Open enrollment is coming up quickly for 2020's insurance plans. We are often asked for input from people on what plans we recommend, and which insurance companies are best. So, we thought we'd aim to be helpful and address some of the most common question topics.
Choosing A Plan Level Through An Employer
For individuals who have just one dental insurance plan offered through their employer, the choice is easy. However, some employers offer two plans and we’re often asked by patients in this situation which plan they should choose. Typically, the two plans offered are provided by the same insurance company but are a "standard" plan and a "high option" plan. The "high option" plans undoubtedly provide better coverage to a patient, but many times patients struggle to decide if they really need the “high option” plan because it costs them more per month. If you already know that you have a lot of dental needs, strongly suspect you do, or have periodontal disease--the high option will always be the better choice for you. On the contrary, if you are a patient that routinely comes in for your six-month cleaning & check-ups and rarely ever needs a cavity filled, it's more cost-effective to go with the "standard" plan. If you haven't been to a dentist for several years and aren't really sure of your needs--you could look at seeing a dentist for a comprehensive exam & check-up x-ray appointment prior to your open enrollment deadline to find out what dental treatment you do need and make a more educated decision from there.
If you are a federal employee your choice is the most difficult. The federal government offers the greatest number of options to its employees. Last year, their open enrollment offered plans through Delta Dental, Aetna, Cigna, GEHA, and MetLife and there were "standard" and "high option" plans for each of those companies. Our office is contracted with each of those insurance companies. As a contracted provider, we've signed a contract with these different insurance companies agreeing to use contracted fees, rather than our normal office fees, when completing treatment for patients with in-network plans. This typically results in our office writing off a portion of our fees and the patient having a lower out-of-pocket cost.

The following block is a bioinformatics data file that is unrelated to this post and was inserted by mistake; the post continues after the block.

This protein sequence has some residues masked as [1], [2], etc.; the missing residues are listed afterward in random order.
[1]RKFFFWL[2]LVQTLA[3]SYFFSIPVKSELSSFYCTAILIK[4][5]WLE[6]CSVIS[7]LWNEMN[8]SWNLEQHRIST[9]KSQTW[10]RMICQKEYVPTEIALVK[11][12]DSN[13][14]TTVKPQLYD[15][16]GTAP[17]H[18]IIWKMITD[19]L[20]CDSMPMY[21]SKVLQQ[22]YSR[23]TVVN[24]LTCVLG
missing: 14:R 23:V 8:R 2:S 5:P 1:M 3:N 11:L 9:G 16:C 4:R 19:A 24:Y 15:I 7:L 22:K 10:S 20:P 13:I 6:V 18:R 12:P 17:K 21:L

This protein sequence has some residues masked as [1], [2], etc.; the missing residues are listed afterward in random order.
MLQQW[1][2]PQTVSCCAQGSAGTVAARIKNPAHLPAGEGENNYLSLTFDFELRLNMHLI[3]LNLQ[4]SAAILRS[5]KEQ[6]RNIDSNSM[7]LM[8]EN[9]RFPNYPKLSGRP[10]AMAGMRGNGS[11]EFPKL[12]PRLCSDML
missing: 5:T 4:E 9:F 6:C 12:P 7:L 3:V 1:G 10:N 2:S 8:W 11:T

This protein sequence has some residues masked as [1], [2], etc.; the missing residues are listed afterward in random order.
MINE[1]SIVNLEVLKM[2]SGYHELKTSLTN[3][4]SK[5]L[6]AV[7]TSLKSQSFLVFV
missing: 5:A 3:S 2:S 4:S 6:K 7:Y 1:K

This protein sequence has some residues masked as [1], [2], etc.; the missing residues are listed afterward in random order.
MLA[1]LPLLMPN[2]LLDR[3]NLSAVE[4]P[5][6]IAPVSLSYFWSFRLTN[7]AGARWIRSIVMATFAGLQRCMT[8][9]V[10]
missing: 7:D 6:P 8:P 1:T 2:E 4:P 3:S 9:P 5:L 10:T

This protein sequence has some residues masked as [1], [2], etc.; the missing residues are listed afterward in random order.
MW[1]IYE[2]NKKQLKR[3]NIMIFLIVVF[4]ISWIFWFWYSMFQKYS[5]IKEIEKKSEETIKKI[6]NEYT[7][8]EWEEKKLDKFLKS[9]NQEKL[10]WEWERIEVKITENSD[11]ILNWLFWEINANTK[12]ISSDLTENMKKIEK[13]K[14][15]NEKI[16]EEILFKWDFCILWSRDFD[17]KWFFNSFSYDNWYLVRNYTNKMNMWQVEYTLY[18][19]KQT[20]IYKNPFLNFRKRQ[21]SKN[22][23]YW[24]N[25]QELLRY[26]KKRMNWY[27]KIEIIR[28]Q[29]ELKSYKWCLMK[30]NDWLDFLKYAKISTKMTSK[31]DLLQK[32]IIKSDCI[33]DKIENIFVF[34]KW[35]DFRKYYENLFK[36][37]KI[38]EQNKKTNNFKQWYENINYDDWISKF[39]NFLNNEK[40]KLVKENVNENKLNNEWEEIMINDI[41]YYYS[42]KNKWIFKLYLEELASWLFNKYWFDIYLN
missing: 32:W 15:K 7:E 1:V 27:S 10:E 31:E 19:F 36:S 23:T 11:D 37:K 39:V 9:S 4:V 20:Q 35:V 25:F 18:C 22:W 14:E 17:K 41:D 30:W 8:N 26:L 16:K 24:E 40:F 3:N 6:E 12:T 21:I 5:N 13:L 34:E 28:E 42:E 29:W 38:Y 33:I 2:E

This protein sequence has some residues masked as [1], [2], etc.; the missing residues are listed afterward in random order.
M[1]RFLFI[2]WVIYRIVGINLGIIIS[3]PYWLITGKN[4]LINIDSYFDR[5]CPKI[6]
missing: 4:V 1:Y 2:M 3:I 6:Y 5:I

From the insurance choices given to federal employees last year, the "high option" plan through GEHA has proven to be the best plan in terms of procedures covered, the total amount of procedures covered, and the out of pocket cost to patients. Another great benefit of the GEHA high option plan is there is no deductible, no waiting periods, no missing tooth clause, no downgrades on treatment completed on molars & pre-molars, night guards and implants are covered, and there is orthodontic coverage for adults! GEHA is also great at processing their claims in a timely manner with limited hoops to jump through.
Choosing An Individual Dental Plan
If your employer doesn’t offer a dental plan and you’re seeking dental coverage you will need to purchase an individual dental plan. There are many companies that offer individual dental plans. We strongly recommend that before signing up for an insurance plan you read all the small print and ask questions. Here are a few questions we recommend:
1). Is the provider you hope to see considered “in-network” for each of the plan(s) you are considering?
It is important to ask the insurance representative to check on the “in-network” status for each of the plans you’re considering because many insurance companies have several networks within their overall company. For example, Nelson Dentistry is contracted with Cigna. So, if you ask Cigna if we are “in-network” their answer will be yes. However, we are not “in-network” for all of Cigna’s plans. Cigna has a specific network called the Cigna DPPO Advantage network that Nelson Dentistry is not “in-network” with. So, if you selected that plan and then came to Nelson Dentistry for treatment we would be considered out-of-network.
2). Are there waiting periods for services?